"It's not really very well signed that people have to detour," said Winnifred Tannetta, manager of the mall's Eastern Mountain Sports (EMS) store, who said the road closing has affected her store's foot traffic more than anything else.

EMS, which has been in the mall since 2000, is still making its sales goals, Tannetta said.

Berkshire Mall General Manager Joseph M. Scelsi declined to comment on how the closing of the connecter road has affected the mall. But in a written statement, Scelsi said the mall's struggles are symptomatic of the problems his industry is experiencing nationwide.

"The difficult economic conditions that have occurred across the country over the last several years have certainly had an impact on the shopping center industry, and the Berkshire Mall has not been immune to those conditions," Scelsi said. "We have in fact experienced some additional vacancy in the center, which is not dissimilar to what many malls are seeing across the country.

"Having said that, the center stills enjoys a fine lineup of national tenants, and we remain confident in the future of the Berkshire Mall, the untapped potential and resiliency of the Berkshire County marketplace, and the support of the town of Lanesborough with all our endeavors."

Vacancies at the Berkshire Mall aren't uncommon. The then-90-store mall had an 87 percent occupancy rate when Old Navy arrived in September of 2000, and a 75 percent rate when the mall opened on Sept. 23, 1988.

But the speed of the current exodus has left longtime customers bewildered.

"Every time I come here there's a different store closing," said Hancock resident Alicia Woodbury, 34, who used to visit the mall on a weekly basis but now comes only once a month. "We come to Target, and that's it. I'd almost rather drive to [the mall in] Holyoke."

"It's OK, but it's not what it used to be," said 15-year-old Kelsey Borden of Cummington. "They're losing a lot of stores that I really liked, and I can't find the things that I used to find."

Richard Stanley, who developed and manages the Beacon Cinema in Pittsfield and began his business career operating (with his father) a chain of hair salons in numerous shopping malls, said the mall looks empty.

"The last time I went there, I just walked to the Sears entrance, and it looked like they were on their way out," Stanley said, referring to the mall in general. "I've been to a lot of other malls around the country, and it looked like a death spiral. If they [Berkshire Mall] lose one of their anchors [key stores], it will be a ghost town." Berkshire Mall is anchored by Macy's, Sears, Target and J.C. Penney.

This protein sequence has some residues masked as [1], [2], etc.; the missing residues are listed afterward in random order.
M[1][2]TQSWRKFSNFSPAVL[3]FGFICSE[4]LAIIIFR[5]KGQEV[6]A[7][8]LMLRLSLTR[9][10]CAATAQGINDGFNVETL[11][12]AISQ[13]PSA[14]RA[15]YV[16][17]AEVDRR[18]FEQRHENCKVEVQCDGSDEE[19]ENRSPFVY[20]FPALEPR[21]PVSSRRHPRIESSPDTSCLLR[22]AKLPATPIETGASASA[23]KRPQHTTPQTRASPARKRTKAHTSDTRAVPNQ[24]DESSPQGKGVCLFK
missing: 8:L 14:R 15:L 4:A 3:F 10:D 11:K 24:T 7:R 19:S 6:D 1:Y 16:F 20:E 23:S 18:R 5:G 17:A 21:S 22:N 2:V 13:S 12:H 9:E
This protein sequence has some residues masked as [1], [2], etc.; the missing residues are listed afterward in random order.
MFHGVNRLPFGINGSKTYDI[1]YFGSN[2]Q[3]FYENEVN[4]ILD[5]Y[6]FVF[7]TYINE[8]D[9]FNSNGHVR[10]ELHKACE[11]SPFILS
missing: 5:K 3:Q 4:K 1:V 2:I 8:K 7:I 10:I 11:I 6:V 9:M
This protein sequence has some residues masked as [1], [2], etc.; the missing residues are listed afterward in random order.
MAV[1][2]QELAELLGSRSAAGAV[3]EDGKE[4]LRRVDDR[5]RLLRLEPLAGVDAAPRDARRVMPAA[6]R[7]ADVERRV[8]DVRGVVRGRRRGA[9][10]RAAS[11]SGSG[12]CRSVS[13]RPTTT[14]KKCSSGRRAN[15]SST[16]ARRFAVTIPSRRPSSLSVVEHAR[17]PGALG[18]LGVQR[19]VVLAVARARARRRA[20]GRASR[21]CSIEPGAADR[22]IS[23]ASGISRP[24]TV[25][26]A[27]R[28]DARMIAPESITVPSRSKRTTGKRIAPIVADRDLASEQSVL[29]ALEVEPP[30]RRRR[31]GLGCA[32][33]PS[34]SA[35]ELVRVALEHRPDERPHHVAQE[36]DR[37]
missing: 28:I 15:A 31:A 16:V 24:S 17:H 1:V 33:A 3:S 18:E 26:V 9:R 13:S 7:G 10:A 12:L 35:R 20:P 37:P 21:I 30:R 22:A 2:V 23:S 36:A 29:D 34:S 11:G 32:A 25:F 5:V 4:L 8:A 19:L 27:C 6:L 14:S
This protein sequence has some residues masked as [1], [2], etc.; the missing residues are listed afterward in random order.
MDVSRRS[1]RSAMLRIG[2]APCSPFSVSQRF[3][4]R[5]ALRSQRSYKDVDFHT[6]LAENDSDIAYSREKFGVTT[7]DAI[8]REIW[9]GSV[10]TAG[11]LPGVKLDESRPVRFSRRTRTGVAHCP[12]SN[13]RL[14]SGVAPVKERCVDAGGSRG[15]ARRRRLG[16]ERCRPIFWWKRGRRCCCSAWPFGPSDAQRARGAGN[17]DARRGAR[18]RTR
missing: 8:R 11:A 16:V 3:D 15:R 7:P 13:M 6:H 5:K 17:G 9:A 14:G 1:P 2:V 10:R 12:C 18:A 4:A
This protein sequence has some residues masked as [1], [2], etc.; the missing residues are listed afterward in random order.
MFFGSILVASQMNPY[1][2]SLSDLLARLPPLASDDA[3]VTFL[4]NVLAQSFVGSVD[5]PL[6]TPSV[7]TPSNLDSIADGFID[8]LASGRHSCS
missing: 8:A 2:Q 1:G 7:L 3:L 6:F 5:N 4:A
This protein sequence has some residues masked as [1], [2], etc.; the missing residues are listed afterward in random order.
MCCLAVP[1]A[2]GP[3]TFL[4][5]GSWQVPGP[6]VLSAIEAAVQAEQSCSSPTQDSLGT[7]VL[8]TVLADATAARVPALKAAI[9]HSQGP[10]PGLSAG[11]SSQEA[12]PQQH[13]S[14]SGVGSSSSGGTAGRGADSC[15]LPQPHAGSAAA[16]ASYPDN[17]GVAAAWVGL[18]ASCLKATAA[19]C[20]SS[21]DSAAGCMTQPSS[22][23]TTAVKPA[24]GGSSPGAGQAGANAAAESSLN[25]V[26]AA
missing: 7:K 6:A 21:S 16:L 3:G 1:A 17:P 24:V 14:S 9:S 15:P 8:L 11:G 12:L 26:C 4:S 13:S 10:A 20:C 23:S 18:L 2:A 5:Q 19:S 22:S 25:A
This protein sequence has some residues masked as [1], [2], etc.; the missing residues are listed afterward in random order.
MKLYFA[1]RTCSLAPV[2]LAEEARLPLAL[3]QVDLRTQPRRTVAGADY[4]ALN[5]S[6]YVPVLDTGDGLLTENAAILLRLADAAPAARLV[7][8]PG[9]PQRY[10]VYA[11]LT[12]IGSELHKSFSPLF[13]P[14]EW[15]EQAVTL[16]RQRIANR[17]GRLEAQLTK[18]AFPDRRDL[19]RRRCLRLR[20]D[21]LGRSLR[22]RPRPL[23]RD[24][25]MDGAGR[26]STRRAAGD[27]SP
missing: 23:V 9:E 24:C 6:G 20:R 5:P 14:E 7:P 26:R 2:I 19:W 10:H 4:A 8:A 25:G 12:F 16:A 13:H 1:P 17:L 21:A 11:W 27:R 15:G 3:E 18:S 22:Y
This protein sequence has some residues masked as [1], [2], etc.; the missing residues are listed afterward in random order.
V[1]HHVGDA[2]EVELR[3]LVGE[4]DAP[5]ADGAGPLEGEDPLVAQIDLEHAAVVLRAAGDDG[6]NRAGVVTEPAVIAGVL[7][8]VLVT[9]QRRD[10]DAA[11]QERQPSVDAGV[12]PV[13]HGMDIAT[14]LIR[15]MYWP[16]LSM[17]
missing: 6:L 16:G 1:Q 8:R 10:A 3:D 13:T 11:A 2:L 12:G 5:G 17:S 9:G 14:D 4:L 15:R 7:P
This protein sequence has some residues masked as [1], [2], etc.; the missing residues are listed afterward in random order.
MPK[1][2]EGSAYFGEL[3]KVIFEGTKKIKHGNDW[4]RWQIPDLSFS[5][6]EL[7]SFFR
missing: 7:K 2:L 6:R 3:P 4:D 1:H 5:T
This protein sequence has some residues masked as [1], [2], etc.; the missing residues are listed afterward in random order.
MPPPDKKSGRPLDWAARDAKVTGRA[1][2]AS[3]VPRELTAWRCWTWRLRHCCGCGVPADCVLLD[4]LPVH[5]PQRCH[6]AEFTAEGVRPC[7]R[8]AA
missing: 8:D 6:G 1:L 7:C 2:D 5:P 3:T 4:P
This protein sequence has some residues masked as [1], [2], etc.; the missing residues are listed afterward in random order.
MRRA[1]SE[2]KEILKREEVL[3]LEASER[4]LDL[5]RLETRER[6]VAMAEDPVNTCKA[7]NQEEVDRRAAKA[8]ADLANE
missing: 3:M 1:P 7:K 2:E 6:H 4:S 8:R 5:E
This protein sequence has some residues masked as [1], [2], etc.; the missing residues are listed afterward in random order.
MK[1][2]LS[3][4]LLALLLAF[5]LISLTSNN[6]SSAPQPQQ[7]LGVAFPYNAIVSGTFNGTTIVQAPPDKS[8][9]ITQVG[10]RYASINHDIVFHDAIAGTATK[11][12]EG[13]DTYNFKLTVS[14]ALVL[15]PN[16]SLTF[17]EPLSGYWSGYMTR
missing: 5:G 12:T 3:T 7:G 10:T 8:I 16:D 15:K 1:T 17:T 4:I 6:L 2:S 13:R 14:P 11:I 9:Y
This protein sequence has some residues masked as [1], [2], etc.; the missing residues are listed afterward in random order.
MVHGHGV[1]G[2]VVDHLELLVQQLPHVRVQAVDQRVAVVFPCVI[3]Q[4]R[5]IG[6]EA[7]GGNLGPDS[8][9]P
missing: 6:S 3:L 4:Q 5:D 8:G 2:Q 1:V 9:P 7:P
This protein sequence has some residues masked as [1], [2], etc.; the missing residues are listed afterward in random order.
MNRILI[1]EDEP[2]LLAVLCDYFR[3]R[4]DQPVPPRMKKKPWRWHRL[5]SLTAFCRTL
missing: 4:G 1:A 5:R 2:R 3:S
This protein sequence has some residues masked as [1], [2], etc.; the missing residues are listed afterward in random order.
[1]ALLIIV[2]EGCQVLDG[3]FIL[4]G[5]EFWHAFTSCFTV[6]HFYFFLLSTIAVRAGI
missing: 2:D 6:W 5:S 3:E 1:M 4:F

"The last time I went there, I just walked to the Sears entrance, and it looked like they were on their way out," Stanley said, referring to the mall in general. "I've been to a lot of other malls around the country, and it looked like a death spiral. If they [Berkshire Mall] lose one of their anchors [key stores], it will be a ghost town." Berkshire Mall is anchored by Macy's, Sears, Target and J.C. Penney.

Boudreau, the Lanesborough town administrator, said he isn't worried that the mall will close.

"We're in a downturn, and obviously that's going to affect everyone, including the mall," he said. "I'm not really concerned about it. Stores come and go. It's somewhat accelerated right now."

Lanesborough received $798,
700 in tax revenue from the mall in fiscal 2010, according to the town's board of assessors.

As for the Zales and McDonald's departures, spokeswomen for both companies said the closures were due to their stores failing to meet sales goals and profitability margins more than any specific problems that involved the Berkshire Mall.

The Zale Corp., based in Dallas, has been downsizing, according to spokeswoman Roxanne Barry, and closed 149 stores across the country in the 12-month period that ended in April.

McDonald's spokeswoman Mary Scanlon said the chain's mall eatery "is just a victim of the struggling economy," and that the decision to close happened to coincide with the restaurant's lease being up for renewal.

"Retail sales are very weak," Scanlon said, "and mall sales are weaker than in the rest of the population."

Prime Outlets at Lee, Berkshire County's other large-scale shopping center, has weathered the recession better than the mall.

All 60 of the outlet mall's storefronts are occupied, including a Zales outlet, according to the facility's marketing manager, Carolyn Edwards.

"The economy is bad and unemployment is high," Edwards said, adding that the outlet mall received a boost from the state's recent tax-free weekend. "We get a lot of tourists. That's pretty much what's been carrying us."

To reach Tony Dobrowolski:
TDobrowolski@berkshireeagle.com
(413) 496-6224